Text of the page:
We gave it a B+
Did he or didn’t he? That’s the question at the soulless heart of American Psycho, the book, movie, and, now, Broadway musical centered on everyone’s favorite fictional ax-wielding ’80s antihero, Patrick Bateman (played by Bloody Bloody Andrew Jackson’s Benjamin Walker, staggeringly good). Did Bateman — mild-mannered Wall Street douchebag by day, blood-thirsty serial killer by night — actually slice and dice that homeless guy, those hookers, that pretentious fellow banker? Or are the grisly acts simply a product of Bateman’s overstimulated, coke-addled imagination?
You won’t get any answers from AP the musical; as in Bret Easton Ellis’ then-reviled, now-admired 1991 novel — to which the stage version is remarkably faithful, right down to the logo — it’s up to you to decide. (Mary Harron’s 2000 Christian Bale-starring movie, perhaps in an effort to make the gruesome bits more palatable, landed more squarely in the fantasy camp.)
If you can resign yourself to the story’s innate ambiguity, you’re in for a perversely enjoyable experience. The script, by Roberto Aguirre-Sacasa — whose credits range from Off Broadway dramas to HBO’s Looking to Archie Comics to Broadway’s Spider-Man: Turn Off the Dark reboot — captures, and deftly skewers, all of Patrick Bateman’s and the 1980s’ most over-the-top obsessions: nouvelle cuisine (“venison with yogurt sauce,” “gravlax pot pie with green tomatillo slaw,” “sashimi with goat cheese”); the quest for the perfect perma-tan (the musical opens with Walker stripped to his Ralph Lauren tighty-whities in a tanning bed); moneyed Manhattanites’ designer label mania (Duncan Sheik’s name-dropping “You Are What You Wear” number cleverly crams in at least 20 brands); and, of course, aerobics (five guys in headbands and tube socks hypnotically drool over a leotard- and legwarmer-clad “hardbody” in a scene straight out of the 1985 Jamie Lee Curtis–John Travolta camp-fest Perfect).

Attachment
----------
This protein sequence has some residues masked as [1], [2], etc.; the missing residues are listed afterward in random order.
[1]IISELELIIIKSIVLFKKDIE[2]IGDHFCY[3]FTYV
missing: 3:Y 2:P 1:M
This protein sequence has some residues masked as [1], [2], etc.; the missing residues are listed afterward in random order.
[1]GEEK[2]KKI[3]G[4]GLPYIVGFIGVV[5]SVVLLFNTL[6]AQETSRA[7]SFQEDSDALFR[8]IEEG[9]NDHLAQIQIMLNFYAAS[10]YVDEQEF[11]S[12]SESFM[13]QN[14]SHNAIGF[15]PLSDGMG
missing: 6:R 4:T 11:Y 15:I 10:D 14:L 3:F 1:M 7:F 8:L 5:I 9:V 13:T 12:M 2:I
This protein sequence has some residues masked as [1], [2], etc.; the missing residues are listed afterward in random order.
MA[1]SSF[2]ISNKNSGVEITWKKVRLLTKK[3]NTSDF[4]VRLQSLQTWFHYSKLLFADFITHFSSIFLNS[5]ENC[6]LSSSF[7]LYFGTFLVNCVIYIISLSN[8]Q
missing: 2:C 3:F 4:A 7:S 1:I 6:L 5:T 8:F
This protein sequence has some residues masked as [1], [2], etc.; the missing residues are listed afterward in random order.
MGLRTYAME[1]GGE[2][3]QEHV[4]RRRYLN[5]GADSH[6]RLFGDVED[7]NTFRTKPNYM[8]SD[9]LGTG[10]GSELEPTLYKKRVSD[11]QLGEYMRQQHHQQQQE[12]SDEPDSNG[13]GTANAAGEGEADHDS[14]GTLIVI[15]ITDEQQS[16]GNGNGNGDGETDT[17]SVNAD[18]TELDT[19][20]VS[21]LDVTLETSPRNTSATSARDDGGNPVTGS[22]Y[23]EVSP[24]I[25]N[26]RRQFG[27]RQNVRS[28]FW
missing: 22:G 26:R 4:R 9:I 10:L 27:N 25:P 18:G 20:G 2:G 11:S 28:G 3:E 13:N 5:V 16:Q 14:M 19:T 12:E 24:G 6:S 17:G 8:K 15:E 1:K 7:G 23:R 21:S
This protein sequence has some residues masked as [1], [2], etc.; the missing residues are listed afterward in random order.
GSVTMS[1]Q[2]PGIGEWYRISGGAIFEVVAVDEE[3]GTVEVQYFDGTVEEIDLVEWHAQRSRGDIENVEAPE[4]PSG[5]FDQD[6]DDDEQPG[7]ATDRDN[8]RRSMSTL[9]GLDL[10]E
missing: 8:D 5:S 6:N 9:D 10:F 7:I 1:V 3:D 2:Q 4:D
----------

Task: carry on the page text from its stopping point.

The music is totally ’80s as well: Sheik’s bizarrely catchy, entirely electronic score — far from the usual Broadway fare — plays like something that could have been blaring at Tunnel (or any other club) in 1989. If you grew up grooving to the synth-pop sounds of New Order and Depeche Mode, this is your jam. A few iconic decade-appropriate tunes — including a stunningly creepy cover of “In the Air Tonight” — also reassuringly pop up here and there. Points for using the recording of Huey Lewis and the News’ “Hip to Be Square,” and for Walker’s wonderfully silly dance moves. (Was that a moonwalk?) “The song’s so damn catchy, most people don’t realize it’s a rollicking ode to conformity and the importance of trends,” Patrick explains to the unsuspecting Paul Owen (Drew Moerlein) before a clear protective plastic curtain descends.
Since its 2013 premiere at London’s Almeida Theatre with erstwhile Doctor Who star Matt Smith as the titular psycho, AP has gotten a lot bloodier. It’s also gotten a lot slicker, sharper, faster, and funnier. The women — especially Patrick’s girlfriend, Evelyn (Heléne Yorke) and her lithium-numbed sidekick Courtney (a brilliantly bubble-headed Morgan Weed) — are still purposely insufferable, but they’re actually eye-rollingly entertaining too. Less amusing, by design, are Patrick’s secretary, Jean (Next to Normal’s Jennifer Damiano), haplessly and hopelessly in love with him, and his mother (Tony-winner Alice Ripley); of course, not everyone needs to be taken apart — figuratively speaking — but these two sincere characters seem out of place in such a stinging satire.
One of the original charges against American Psycho was that it was misogynistic; indeed, the book does contain astoundingly graphic descriptions of Bateman’s despicable treatment of women — dismemberment, cannibalism, necrophilia. (To be fair, all of the violence composes an incredibly small part of the actual novel; most of the text is devoted to Bateman’s accounts of what designers he and his co-workers are wearing, what chi chi food they’re eating, and what music he’s listening to.) That’s certainly not something of which you can accuse the musical.
And as for the violence — it’s simply part of the story, usually a joke, and often part of a stunning stage picture. All that red blood looks spectacular against Es Devlin’s stark white set. Have we become so desensitized, in a post-Dexter, American Horror Story age, that multiple on-stage murders elicit nary a cringe? Or are we that certain that everything we’re seeing is happening in Patrick’s head?
Again, it’s up to you to decide. B+